Increase in cyberattacks to our power grid seen nationwide, including Orange County

ORLANDO, Fla. — Nationwide, we’re seeing an increase in cyberattacks to our power grid.

Just in the last two years, Florida has seen at least three ‘cyber events’ to its power grid, according to U.S. Department of Energy data.

In April this year, there was a cyber-attack to the energy grid in Orange County. The government doesn’t release many more details, including which company experienced the attack and who the possible hacker was.


With this, an Orlando cybersecurity firm is raising concerns about the vulnerabilities of America’s power grid.

The power that gets to your home isn’t just generators and electric lines. It’s computers and programs deciding how and when to send that power. But how safe is the code companies use?

More and more rely on what’s called open source to develop their code. It’s like it sounds—it’s open.

Think of code like building blocks. You can get a little bit of code here. A little bid of code from there to build the final software product. But where is that code coming from?

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Orlando based Fortress Information Security explained that any “kid” with internet can contribute their “block” that then can be developed into software used in America’s critical infrastructure. A “block”, one of these code components, can risk the whole structure-- our energy grid.

“A Chinese agent or a Russian agent can install backdoors into one of these components. And then unbeknownst to a software manufacturer, you grab this component, which has been tampered with and poisoned by Russian or Chinese actor and now they put that component into their software, and it ends up in our electrical grid or, or an oil rig,” said Alex Santos, CEO of Fortress Information Security.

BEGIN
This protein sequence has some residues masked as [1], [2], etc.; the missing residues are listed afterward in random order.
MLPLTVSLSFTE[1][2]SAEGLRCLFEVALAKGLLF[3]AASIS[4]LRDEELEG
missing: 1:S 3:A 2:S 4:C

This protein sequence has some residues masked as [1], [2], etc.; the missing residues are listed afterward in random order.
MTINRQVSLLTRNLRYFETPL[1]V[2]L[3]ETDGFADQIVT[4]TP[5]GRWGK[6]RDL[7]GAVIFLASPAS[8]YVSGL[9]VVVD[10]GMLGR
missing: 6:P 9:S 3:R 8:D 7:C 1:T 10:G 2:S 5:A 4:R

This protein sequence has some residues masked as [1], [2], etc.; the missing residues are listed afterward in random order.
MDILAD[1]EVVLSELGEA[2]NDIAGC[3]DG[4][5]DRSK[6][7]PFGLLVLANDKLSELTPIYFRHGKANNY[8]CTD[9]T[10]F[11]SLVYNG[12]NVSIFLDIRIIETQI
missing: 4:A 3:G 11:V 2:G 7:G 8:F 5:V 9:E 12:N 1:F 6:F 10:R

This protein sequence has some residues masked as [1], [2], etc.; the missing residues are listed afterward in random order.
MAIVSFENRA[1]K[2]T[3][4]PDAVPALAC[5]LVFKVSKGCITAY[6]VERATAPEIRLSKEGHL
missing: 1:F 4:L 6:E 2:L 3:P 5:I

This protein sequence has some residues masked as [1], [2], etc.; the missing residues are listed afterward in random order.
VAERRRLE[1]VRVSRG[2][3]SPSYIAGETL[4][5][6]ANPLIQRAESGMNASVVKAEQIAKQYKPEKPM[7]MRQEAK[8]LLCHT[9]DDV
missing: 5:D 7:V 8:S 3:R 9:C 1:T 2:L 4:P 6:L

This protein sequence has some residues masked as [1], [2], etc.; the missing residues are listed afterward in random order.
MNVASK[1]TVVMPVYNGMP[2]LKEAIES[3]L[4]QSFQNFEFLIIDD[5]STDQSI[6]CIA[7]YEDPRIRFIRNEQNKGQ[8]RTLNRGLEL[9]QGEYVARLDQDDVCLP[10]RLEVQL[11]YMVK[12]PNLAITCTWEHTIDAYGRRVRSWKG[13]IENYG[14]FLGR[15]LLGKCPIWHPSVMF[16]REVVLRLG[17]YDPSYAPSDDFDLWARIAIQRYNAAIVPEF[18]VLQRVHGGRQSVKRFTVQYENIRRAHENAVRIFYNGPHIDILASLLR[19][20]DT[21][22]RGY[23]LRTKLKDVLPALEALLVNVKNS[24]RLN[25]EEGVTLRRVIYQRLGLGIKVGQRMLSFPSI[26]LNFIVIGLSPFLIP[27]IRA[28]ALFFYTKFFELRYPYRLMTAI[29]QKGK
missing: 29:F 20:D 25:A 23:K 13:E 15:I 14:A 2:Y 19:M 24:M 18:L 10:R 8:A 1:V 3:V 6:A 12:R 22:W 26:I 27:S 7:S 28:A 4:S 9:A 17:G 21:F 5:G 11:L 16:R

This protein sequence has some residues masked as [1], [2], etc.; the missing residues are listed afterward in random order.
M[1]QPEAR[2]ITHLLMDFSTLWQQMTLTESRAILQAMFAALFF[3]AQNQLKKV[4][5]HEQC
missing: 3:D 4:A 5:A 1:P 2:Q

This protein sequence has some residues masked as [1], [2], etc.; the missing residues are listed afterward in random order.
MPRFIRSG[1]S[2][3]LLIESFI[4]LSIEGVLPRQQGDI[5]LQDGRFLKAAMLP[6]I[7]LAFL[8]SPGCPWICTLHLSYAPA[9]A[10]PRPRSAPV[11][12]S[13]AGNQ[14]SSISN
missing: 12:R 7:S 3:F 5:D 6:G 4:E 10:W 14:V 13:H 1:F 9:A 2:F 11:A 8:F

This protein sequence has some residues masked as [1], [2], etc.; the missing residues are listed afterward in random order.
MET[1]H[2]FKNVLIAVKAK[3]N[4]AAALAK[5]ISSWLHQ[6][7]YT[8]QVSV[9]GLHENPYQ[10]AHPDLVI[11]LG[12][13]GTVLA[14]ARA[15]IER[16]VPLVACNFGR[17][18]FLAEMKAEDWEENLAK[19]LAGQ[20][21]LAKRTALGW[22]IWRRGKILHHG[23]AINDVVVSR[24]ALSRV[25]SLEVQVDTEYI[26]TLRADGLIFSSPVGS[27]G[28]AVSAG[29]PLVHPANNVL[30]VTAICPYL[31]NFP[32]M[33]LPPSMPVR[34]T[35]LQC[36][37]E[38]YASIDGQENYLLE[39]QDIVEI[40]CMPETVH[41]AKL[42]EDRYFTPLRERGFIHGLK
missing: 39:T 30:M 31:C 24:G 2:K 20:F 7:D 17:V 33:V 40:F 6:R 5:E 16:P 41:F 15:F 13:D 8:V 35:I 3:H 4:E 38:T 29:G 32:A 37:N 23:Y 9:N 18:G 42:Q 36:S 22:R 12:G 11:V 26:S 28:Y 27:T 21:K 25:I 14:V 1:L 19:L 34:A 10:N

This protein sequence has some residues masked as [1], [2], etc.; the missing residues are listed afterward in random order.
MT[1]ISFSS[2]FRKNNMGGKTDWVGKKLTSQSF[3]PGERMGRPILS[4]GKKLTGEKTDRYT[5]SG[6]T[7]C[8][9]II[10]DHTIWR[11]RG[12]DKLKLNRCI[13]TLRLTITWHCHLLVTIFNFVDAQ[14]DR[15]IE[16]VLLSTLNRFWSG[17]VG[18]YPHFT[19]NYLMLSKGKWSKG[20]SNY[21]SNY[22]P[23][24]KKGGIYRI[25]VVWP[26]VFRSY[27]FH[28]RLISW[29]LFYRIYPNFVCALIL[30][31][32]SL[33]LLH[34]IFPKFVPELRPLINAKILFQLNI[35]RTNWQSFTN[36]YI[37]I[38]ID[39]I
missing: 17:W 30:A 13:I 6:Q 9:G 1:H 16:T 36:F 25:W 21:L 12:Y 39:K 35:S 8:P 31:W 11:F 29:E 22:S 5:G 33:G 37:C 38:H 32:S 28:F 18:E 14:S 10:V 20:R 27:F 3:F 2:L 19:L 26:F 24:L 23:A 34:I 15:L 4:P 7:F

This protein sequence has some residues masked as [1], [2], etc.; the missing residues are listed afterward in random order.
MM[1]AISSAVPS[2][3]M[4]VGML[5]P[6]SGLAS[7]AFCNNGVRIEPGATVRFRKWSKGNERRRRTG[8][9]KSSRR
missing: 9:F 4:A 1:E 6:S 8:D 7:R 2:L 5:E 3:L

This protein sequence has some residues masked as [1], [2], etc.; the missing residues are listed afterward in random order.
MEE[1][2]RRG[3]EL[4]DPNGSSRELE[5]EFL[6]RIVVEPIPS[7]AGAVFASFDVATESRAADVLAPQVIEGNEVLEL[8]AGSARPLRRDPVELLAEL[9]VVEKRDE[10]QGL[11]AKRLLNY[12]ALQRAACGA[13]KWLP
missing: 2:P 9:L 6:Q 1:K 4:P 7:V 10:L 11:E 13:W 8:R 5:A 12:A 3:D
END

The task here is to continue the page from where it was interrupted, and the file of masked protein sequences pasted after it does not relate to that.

The company analyzed nearly 8,000 of these open-source components. 13 percent had contributions from Russia and China. Fortress found about 90 percent of software used to manage the U.S. power grid is linked to Russian and Chinese developers—something that can make it three times as likely to contain critical vulnerabilities.

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“How concerning is this?” Channel 9 asked.

“Very concerning. President Biden unveiled his cyber strategy earlier this year, the word s-bomb, which is code for the software vulnerabilities appeared virtually on every page of this think it was a 14-page document,” Santos said.

Fortress’ researchers estimate the cost to replace the questionable and bad code could be a 40-billion dollars.

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But Santos says not just money will fix the industry’s reliance on open-source code. The flaws are engrained in industry culture.

“So the culture is to develop software as quickly as possible to be competitive. But no one’s really paying attention to who’s delivering the best security,” Santos said.

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